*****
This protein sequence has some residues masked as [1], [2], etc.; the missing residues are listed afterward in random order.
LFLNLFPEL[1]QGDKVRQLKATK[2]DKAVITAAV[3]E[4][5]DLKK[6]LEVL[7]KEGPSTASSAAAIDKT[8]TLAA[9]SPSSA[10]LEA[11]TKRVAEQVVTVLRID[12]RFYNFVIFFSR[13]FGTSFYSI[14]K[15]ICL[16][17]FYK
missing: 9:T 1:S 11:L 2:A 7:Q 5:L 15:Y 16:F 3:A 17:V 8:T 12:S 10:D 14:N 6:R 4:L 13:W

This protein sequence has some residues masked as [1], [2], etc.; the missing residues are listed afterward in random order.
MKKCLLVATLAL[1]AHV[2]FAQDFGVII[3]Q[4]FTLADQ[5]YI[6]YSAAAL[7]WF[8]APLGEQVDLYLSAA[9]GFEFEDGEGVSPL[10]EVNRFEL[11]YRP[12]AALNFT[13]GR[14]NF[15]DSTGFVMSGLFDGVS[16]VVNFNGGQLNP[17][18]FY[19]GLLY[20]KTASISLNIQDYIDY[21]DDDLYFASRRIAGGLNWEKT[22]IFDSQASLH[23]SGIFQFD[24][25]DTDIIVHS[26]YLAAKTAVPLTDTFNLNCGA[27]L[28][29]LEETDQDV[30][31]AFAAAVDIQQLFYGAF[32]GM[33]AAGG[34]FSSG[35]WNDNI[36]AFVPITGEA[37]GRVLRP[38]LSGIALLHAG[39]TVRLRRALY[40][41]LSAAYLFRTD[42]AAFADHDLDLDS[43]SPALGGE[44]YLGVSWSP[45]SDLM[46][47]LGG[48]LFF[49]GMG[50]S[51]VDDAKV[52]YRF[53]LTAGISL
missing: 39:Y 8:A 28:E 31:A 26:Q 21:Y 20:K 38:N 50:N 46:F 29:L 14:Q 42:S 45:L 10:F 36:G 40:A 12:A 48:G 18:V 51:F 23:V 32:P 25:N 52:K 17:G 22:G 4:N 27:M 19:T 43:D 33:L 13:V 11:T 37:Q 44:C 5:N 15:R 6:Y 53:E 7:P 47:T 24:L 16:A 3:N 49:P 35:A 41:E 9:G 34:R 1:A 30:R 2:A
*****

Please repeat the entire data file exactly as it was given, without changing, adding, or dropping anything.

This protein sequence has some residues masked as [1], [2], etc.; the missing residues are listed afterward in random order.
LFLNLFPEL[1]QGDKVRQLKATK[2]DKAVITAAV[3]E[4][5]DLKK[6]LEVL[7]KEGPSTASSAAAIDKT[8]TLAA[9]SPSSA[10]LEA[11]TKRVAEQVVTVLRID[12]RFYNFVIFFSR[13]FGTSFYSI[14]K[15]ICL[16][17]FYK
missing: 9:T 1:S 11:L 2:A 7:Q 5:L 15:Y 16:F 3:A 17:V 8:T 12:S 10:D 14:N 6:R 4:L 13:W

This protein sequence has some residues masked as [1], [2], etc.; the missing residues are listed afterward in random order.
MKKCLLVATLAL[1]AHV[2]FAQDFGVII[3]Q[4]FTLADQ[5]YI[6]YSAAAL[7]WF[8]APLGEQVDLYLSAA[9]GFEFEDGEGVSPL[10]EVNRFEL[11]YRP[12]AALNFT[13]GR[14]NF[15]DSTGFVMSGLFDGVS[16]VVNFNGGQLNP[17][18]FY[19]GLLY[20]KTASISLNIQDYIDY[21]DDDLYFASRRIAGGLNWEKT[22]IFDSQASLH[23]SGIFQFD[24][25]DTDIIVHS[26]YLAAKTAVPLTDTFNLNCGA[27]L[28][29]LEETDQDV[30][31]AFAAAVDIQQLFYGAF[32]GM[33]AAGG[34]FSSG[35]WNDNI[36]AFVPITGEA[37]GRVLRP[38]LSGIALLHAG[39]TVRLRRALY[40][41]LSAAYLFRTD[42]AAFADHDLDLDS[43]SPALGGE[44]YLGVSWSP[45]SDLM[46][47]LGG[48]LFF[49]GMG[50]S[51]VDDAKV[52]YRF[53]LTAGISL
missing: 39:Y 8:A 28:E 31:A 26:Q 21:Y 20:K 38:N 50:N 46:F 29:L 14:Q 42:S 45:L 10:F 36:G 40:A 12:A 48:G 18:V 51:F 23:V 32:P 25:N 52:K 17:G 22:G 4:N 27:M 19:T 43:D 33:L 13:V 11:T 37:Q 44:C 5:N 15:R 6:Y 53:E 7:P 47:T 24:L 16:A 3:N 49:P 35:A 41:E 9:G 34:R 1:A 30:R 2:A